I have always carried mortality and major medical... it gives me peace of mind to know I won't ever be standing in the vet's office having to make a decision about whether I can afford to offer my horse the recommended treatment due to economic concerns. If he got sick or hurt and the vet said, "well, I'd give this (expensive procedure) about a 30-40% chance of returning him to complete soundness," I want to be able to say, "Absolutely, let's try."
With respect to Loss of Use - do your homework before purchasing so that you know what the terms are. MANY LOU policies specify that if you take the payout, the insurance company then takes possession of the horse and can do what they like with it, including selling it for meat price to recoup their loss. (Most such policies also specify that you can keep the horse in return for accepting a 50% payout or something along those lines.) Also keep in mind that LOU is very tricky to determine. For example, if you have a horse doing the meter thirties that gets hurt, and after rehab, can still jump cross rails - that might not qualify for a payout, as the horse "can still jump."
I have used EMO in the past and now use Markel. Have been very satisfied with both.
********** We move pretty fast for some rabid garden snails.
"If my horse died, would I have the financial means to buy another horse of the kind I'd want to have?"
"If my horse required expensive diagnostic procedures for a mystery lameness, would I be willing to pay that out of pocket or take a loan? At what point would I prefer to go the Mother Nature route and put the horse out to pasture (temporarily or permanently) rather than shell out for diagnostics?"
"If my horse were in a mortal danger situation, like needing colic surgery, would I feel comfortable paying that out of pocket/taking a loan/putting the horse down?"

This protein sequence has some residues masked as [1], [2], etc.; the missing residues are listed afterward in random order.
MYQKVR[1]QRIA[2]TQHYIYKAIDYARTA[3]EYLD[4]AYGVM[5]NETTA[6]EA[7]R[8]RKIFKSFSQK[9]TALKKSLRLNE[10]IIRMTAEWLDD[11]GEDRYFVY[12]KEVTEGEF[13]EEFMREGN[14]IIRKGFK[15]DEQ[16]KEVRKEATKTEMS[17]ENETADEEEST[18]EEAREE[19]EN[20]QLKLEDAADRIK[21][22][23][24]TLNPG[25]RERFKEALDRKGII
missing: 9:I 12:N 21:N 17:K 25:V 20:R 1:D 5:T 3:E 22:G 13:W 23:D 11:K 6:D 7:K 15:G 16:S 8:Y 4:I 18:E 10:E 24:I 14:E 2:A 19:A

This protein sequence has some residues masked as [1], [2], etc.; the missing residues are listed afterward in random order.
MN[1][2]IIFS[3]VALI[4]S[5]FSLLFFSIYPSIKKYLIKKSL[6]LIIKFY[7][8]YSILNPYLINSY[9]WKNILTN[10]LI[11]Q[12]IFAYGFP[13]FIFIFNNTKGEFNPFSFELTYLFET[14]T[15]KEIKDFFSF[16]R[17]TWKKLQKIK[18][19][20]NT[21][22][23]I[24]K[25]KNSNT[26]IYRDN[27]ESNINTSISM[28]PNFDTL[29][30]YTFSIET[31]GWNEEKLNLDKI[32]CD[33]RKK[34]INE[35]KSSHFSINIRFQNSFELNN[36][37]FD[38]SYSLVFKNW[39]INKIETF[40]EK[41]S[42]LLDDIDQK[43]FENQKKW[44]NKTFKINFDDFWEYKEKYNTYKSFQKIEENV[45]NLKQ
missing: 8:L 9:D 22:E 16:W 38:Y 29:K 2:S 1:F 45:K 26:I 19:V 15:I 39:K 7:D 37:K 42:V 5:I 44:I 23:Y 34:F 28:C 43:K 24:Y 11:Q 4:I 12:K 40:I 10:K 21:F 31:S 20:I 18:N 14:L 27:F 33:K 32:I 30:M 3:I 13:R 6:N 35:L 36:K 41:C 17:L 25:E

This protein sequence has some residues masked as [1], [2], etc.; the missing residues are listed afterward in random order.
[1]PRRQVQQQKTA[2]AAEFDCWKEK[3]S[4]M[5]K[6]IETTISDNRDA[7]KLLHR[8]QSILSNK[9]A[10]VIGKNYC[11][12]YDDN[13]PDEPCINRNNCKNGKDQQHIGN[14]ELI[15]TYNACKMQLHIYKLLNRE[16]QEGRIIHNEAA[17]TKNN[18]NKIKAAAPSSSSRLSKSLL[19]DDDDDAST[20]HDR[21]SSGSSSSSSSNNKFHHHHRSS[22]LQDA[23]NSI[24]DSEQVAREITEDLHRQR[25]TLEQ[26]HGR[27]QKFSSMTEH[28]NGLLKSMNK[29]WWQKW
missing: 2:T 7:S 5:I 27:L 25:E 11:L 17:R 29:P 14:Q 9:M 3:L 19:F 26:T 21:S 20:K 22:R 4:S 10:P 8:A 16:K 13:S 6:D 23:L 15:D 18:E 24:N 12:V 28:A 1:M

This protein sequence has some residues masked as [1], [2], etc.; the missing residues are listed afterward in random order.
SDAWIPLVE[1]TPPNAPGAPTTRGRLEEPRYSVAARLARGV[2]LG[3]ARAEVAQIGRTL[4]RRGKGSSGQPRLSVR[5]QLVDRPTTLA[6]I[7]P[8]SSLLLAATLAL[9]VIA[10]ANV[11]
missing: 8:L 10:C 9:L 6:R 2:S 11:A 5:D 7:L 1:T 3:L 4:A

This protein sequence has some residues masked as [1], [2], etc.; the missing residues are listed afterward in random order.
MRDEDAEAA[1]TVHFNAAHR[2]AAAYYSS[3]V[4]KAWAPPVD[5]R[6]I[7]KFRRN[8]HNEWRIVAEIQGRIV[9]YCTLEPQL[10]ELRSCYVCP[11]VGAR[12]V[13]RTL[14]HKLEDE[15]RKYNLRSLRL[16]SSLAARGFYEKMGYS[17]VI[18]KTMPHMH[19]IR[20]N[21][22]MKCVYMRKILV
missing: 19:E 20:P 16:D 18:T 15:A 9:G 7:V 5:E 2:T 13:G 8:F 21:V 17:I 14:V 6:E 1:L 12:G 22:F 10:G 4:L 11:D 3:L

Once you answer those questions, your insurance preference or non-preference should become very clear. There is no right or wrong way, just the way that meets your financial and psychological needs.
At minimum get major medical. You don't want to have to make that "I can't afford it" decision when your horse needs to go in for colic surgery or slices his leg horribly on the fence and needs to go in for surgery (heaven forbid). Or if he comes up mysteriously lame and needs and MRI. Or. Or....
Worth it!! This coming from someone who is currently using hers to the max for a DDFT tear. Without insurance I would never have been able to afford the MRI to diagnose or the PRP/Stem Cells to treat. Yes I had to pay a percentage for the diagnostics, but they covered the anesthesia and stem cell and PRP 100% they even covered 100% of Tildren for him. I use Markel and they have been very helpful and very very speedy at getting my checks to me once I filed the bill. If I sent them a copy of an invoice on Friday, I had a check in hand by the next Thursday. Very great to deal with and what they have paid out on this claim alone has more than covered what I have paid in premiums for the last 3 years.
Now this leg will be excluded next year but it was nice to not have to worry as much about the cost of treatment and diagnostics. It has really given me piece of mind.